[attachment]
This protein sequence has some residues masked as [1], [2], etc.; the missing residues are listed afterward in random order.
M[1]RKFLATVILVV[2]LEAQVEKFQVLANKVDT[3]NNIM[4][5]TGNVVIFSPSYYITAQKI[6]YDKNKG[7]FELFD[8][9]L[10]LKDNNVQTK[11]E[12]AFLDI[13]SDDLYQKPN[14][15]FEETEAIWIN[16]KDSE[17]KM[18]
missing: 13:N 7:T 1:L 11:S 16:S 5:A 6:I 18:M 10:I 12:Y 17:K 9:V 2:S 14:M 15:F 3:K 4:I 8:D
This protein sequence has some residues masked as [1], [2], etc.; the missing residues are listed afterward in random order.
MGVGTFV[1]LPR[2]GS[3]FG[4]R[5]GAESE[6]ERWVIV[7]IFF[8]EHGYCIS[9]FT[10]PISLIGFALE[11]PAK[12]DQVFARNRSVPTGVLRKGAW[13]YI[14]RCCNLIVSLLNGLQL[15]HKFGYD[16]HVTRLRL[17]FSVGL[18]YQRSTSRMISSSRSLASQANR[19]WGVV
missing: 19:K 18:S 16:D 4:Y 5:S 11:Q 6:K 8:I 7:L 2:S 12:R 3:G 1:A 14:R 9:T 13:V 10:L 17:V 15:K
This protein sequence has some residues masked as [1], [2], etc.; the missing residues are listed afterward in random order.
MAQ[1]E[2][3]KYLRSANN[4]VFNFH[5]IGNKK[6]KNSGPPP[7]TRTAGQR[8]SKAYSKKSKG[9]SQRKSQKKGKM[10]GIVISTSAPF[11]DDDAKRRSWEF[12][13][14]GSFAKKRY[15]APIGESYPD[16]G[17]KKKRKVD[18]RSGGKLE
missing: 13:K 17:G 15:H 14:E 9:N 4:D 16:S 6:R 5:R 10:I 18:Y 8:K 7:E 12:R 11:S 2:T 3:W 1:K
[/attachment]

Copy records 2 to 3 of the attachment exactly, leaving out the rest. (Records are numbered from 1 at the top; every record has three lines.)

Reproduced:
This protein sequence has some residues masked as [1], [2], etc.; the missing residues are listed afterward in random order.
MGVGTFV[1]LPR[2]GS[3]FG[4]R[5]GAESE[6]ERWVIV[7]IFF[8]EHGYCIS[9]FT[10]PISLIGFALE[11]PAK[12]DQVFARNRSVPTGVLRKGAW[13]YI[14]RCCNLIVSLLNGLQL[15]HKFGYD[16]HVTRLRL[17]FSVGL[18]YQRSTSRMISSSRSLASQANR[19]WGVV
missing: 19:K 18:S 16:D 4:Y 5:S 11:Q 6:K 8:I 7:L 2:S 12:R 3:G 1:A 14:R 9:T 13:V 10:L 17:V 15:K
This protein sequence has some residues masked as [1], [2], etc.; the missing residues are listed afterward in random order.
MAQ[1]E[2][3]KYLRSANN[4]VFNFH[5]IGNKK[6]KNSGPPP[7]TRTAGQR[8]SKAYSKKSKG[9]SQRKSQKKGKM[10]GIVISTSAPF[11]DDDAKRRSWEF[12][13][14]GSFAKKRY[15]APIGESYPD[16]G[17]KKKRKVD[18]RSGGKLE
missing: 13:K 17:G 15:H 14:E 9:N 4:D 16:S 6:R 5:R 10:I 18:Y 8:K 7:E 12:R 11:S 2:T 3:W 1:K